Going nuclear the only option

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Going nuclear the only option

The government has named Yeongdeok in North Gyeongsang and Samcheok in Gangwon as final candidate cities to host new nuclear reactors despite its reactor expansion plan having met with strong opposition in the wake of the nuclear disaster at Fukushima in Japan in March, which was spurred by a monstrous earthquake and tsunami. The main opposition camp and environmental organizations are demanding the government scrap the plan and seek alternative solutions to its energy needs.

The public has become fearful of radioactive contamination and other potential risk factors related to the use of nuclear reactors since the meltdown in Fukushima. As such, the government must campaign harder to appease the public and lessen its anxiety. It must also enhance its communication with residents near the new construction sites in Yeondeok and Samscheok. Most of all, it must do its best to ensure safety at present and future nuclear-powered grids.

To alleviate public jitters, it must put safety first, disclose information on the progress of construction and welcome international surveillance.

It seems that the reactors are the only really viable option to secure the necessary supply of electricity. Of all the nation’s power plants, nuclear reactors account for 31 percent of the energy supplied. If one or two break down, the country would be faced with a power crisis. It is not yet feasible to turn to recyclable sources of new energy or fossil fuels because of the costs and environmental hazards. For example, it costs nearly five times as much to produce petroleum or liquid natural gas as it does to power a reactor.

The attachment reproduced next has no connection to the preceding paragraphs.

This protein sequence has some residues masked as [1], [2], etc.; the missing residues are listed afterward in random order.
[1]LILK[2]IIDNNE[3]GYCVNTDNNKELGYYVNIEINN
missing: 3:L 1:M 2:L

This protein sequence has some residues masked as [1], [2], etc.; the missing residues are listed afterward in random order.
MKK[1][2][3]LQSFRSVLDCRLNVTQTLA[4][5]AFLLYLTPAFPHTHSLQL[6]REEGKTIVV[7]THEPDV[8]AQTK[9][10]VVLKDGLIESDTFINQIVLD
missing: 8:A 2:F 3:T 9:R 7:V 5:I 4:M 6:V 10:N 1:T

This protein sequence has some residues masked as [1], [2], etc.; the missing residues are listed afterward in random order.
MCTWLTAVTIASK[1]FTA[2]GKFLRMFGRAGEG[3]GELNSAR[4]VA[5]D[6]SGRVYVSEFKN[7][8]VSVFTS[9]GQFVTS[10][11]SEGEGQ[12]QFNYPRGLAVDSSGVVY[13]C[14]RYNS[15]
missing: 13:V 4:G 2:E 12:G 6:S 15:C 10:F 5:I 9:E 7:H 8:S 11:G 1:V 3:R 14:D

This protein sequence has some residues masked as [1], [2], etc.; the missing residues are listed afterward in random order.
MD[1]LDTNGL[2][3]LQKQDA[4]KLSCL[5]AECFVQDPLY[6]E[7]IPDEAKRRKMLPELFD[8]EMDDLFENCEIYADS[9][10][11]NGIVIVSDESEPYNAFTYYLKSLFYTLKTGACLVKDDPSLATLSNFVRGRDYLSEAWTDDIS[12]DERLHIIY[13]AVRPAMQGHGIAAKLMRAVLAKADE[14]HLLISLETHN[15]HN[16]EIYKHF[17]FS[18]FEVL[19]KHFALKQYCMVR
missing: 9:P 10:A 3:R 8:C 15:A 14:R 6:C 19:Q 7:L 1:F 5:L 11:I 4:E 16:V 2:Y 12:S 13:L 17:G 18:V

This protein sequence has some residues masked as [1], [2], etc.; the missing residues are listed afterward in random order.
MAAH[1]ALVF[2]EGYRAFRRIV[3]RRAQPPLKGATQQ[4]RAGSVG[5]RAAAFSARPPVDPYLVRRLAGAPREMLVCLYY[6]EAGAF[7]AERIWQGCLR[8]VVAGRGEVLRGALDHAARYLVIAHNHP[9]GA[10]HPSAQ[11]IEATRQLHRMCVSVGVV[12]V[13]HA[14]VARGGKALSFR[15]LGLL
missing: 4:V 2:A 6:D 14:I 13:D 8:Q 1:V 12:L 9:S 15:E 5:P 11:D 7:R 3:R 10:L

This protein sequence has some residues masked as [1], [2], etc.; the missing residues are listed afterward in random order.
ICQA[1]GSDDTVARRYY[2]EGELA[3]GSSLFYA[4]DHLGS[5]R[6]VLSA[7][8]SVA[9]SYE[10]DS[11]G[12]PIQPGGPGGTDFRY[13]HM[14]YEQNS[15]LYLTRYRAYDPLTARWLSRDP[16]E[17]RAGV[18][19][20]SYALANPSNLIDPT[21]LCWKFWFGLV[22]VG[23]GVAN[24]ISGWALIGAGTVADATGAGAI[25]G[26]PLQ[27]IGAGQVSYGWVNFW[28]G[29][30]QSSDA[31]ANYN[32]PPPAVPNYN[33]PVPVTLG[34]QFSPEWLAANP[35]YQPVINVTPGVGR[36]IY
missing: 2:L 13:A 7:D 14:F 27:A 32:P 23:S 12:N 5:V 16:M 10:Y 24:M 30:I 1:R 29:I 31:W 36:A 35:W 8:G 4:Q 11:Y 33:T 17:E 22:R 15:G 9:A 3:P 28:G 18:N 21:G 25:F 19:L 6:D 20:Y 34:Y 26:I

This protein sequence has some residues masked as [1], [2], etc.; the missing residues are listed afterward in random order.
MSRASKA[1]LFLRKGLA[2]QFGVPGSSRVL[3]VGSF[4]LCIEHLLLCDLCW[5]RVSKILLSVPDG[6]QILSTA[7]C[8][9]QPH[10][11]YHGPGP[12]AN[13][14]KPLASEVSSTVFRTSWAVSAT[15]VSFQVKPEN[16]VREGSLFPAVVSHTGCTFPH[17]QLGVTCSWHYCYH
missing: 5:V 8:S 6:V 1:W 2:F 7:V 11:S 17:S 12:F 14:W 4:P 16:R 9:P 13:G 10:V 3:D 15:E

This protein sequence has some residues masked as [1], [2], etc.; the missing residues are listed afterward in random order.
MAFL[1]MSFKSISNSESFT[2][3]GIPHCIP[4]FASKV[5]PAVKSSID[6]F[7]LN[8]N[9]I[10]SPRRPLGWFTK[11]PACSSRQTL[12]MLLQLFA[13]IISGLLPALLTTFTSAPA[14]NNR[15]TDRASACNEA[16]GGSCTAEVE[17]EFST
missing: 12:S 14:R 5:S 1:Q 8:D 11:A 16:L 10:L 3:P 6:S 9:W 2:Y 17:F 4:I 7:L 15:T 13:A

Few consumers would accept a steep hike in utility charges. The higher cost would also take its toll on overall economic activities in the nation. Meanwhile, resorting to recyclable energy such as solar power is also unrealistic considering the cost of building new facilities and developing the necessary manufacturing technology.

Korea is already struggling to meet its energy needs. This led to a temporary power outage in September that hit petrochemical production complexes in Yeosu, South Jeolla, and Ulsan, as well as other businesses and the public. And authorities have warned of the possibility of a rolling blackout this winter if heating demand peaks as the backup ratio is hovering at around 4 percent - far below the 15 percent level that is considered stable.

So the public has two choices: accept the plan for the two new reactors or welcome higher utility bills and more power disturbances.
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